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I've been in the same situation. I can't accurately figure out how much of a problem my accent is these days. I suspect my mumbling is more of a problem now.

As Misanthropic79 said a person's ability to understand an accent depends on the level of exposure to that accent. So you will get quite a few people in the west who won't understand you. But over time as you settle in your accent will change and concurrently people -especially people who frequently end up chatting to you - will start to adapt to your accent. This will take a while, so in the mean time you are going to have to work on the negative thoughts that pop up in your head about your accent.

The vast majority of people who ask you to repeat what you've said aren't trying to be mean. They could just ignore your or smile or give a vague response and stop talking to you, but instead they are making an effort to keep the conversation going by asking you to repeat what you've said. As for a practical tip, if you've repeated yourself twice and they still don't understand you, try rephrasing using different words. They may understand your pronounciation of this alternative sentence much better. If you have to draw a picture to get the meaning across, then I say do it. People, in general, won't think any less of you for it. The proof, I reckon, will be if they continue talking to you (after you've resolved the miscommunication) until the conversation reaches it's natural end.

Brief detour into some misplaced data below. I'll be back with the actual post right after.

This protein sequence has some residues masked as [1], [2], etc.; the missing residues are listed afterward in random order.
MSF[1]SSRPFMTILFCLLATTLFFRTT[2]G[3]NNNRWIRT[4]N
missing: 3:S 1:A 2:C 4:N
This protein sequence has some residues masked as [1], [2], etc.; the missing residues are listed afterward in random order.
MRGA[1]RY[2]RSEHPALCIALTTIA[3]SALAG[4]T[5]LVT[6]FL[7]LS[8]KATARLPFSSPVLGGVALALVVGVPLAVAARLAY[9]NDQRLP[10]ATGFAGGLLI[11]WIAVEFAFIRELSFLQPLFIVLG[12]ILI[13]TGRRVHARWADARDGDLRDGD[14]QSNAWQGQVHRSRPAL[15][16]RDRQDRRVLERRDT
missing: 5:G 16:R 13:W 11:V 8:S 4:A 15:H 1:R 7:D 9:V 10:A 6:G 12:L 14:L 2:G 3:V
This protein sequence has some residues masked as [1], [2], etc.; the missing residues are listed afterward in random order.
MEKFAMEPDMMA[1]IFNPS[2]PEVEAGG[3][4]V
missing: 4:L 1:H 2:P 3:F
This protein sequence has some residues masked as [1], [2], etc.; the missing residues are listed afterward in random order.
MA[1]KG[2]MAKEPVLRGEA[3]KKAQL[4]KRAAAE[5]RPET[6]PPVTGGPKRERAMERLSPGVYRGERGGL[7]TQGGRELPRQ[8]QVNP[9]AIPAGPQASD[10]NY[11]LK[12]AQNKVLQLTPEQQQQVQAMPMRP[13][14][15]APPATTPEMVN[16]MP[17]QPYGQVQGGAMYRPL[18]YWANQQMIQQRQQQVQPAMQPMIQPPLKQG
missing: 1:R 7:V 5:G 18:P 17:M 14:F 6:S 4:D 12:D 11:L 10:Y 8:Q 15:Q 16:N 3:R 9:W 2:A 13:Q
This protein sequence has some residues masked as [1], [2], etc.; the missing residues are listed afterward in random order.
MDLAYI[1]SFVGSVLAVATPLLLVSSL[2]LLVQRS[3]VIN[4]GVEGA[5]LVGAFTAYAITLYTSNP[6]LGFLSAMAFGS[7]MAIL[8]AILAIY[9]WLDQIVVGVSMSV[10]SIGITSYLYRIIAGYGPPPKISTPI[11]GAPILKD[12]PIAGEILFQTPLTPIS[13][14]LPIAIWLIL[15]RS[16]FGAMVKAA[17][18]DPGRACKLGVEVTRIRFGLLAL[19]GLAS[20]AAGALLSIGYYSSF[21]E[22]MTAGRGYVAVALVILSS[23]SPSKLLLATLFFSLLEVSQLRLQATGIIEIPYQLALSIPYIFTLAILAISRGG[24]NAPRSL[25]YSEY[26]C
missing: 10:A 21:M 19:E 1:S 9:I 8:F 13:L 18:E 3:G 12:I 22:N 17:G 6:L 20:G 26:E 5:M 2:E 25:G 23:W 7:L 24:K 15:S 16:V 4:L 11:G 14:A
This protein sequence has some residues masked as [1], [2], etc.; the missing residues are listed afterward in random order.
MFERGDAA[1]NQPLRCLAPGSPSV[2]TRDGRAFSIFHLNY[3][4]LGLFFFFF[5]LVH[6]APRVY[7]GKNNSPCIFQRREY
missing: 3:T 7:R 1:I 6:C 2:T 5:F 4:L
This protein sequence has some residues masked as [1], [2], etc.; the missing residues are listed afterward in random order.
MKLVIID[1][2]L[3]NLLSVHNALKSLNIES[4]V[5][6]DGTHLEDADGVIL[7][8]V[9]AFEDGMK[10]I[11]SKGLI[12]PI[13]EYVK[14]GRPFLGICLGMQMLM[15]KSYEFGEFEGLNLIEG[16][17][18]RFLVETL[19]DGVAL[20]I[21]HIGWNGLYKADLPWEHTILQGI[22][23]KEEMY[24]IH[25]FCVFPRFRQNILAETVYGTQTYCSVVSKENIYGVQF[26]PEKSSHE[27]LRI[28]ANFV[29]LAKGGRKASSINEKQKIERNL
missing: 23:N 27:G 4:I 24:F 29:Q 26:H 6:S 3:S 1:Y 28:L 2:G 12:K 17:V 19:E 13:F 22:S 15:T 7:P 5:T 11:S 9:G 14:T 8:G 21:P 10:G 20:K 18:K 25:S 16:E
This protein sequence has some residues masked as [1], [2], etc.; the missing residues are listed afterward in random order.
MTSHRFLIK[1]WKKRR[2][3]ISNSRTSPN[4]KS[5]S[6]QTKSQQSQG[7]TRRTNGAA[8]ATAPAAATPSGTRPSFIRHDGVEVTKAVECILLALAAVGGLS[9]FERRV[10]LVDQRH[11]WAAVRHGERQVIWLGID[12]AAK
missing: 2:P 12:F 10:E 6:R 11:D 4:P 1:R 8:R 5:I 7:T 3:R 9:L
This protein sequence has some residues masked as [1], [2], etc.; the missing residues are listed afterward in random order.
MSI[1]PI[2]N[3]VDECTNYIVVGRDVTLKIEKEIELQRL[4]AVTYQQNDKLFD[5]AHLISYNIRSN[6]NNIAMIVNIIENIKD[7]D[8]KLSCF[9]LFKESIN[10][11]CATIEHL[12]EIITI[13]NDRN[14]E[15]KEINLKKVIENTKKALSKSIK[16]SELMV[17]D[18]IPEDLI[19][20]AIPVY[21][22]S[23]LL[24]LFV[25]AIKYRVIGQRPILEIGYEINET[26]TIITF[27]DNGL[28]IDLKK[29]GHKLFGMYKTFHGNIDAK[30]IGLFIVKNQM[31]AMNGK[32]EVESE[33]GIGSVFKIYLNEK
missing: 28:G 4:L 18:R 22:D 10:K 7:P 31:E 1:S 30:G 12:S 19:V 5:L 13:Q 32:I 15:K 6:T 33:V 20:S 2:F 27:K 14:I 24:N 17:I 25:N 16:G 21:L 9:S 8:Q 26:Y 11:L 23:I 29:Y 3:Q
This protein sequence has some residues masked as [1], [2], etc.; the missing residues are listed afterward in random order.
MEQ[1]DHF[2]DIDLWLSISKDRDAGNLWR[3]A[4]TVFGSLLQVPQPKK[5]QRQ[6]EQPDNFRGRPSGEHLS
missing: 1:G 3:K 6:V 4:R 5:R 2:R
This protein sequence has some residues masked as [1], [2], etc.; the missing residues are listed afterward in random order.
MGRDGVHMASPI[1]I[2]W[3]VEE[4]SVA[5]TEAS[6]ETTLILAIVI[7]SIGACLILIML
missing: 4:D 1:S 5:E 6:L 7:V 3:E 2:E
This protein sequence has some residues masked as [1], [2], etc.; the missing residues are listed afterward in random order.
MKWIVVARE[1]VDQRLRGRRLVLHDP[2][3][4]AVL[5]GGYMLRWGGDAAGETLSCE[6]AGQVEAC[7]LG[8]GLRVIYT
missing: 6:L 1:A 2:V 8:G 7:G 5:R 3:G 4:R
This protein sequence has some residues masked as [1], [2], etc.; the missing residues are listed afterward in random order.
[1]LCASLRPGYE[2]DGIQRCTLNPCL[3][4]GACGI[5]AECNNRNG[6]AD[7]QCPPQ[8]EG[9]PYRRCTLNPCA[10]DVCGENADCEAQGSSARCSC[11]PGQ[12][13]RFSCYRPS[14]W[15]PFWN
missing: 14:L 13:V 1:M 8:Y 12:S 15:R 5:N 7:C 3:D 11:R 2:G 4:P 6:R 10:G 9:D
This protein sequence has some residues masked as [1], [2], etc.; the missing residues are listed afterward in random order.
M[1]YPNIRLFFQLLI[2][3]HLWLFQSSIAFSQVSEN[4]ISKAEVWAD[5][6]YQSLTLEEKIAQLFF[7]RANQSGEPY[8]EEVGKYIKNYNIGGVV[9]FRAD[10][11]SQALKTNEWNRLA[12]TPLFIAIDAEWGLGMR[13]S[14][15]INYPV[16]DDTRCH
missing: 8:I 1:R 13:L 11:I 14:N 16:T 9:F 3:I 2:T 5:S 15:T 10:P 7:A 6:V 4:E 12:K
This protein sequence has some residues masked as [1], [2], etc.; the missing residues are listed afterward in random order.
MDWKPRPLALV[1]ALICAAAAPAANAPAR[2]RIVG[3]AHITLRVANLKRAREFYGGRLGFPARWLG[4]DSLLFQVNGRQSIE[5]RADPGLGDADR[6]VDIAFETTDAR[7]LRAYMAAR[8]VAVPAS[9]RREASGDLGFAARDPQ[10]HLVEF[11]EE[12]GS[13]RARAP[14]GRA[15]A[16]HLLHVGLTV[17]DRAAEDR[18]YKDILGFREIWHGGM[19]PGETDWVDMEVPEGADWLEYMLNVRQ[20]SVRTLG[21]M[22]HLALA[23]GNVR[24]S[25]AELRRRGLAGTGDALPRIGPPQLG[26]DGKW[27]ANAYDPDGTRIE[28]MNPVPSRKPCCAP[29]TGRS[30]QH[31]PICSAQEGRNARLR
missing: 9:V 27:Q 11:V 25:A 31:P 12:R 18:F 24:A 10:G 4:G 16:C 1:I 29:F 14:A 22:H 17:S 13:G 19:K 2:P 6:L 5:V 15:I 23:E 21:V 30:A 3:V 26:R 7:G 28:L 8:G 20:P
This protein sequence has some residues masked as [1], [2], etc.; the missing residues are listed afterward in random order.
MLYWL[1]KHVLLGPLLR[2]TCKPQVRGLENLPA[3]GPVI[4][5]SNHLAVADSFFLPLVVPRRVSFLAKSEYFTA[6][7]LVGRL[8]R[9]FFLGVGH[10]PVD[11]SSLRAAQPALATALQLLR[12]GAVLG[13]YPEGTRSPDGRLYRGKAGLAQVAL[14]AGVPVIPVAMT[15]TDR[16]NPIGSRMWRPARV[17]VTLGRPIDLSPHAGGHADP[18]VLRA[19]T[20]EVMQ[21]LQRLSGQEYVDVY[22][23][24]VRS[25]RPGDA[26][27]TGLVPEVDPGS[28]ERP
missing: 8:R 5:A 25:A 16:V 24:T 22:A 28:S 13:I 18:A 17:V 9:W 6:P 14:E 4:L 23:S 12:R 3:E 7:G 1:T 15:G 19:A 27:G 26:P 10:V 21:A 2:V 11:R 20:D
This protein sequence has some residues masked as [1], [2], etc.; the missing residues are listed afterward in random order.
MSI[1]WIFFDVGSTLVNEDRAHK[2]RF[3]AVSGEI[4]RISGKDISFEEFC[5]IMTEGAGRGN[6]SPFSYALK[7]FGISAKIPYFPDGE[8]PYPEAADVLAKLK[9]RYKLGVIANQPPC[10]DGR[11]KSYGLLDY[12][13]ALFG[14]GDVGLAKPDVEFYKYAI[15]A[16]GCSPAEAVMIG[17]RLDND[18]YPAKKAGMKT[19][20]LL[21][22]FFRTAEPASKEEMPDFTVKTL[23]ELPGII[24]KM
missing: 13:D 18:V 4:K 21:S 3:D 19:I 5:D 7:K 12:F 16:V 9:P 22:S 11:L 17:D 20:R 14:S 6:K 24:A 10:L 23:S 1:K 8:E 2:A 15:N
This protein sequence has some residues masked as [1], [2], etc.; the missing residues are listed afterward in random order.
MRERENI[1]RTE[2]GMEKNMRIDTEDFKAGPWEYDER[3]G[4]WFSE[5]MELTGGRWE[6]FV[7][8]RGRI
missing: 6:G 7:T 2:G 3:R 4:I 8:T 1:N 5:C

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post #6 of 8 (permalink) Old 06-09-2011, 10:24 AM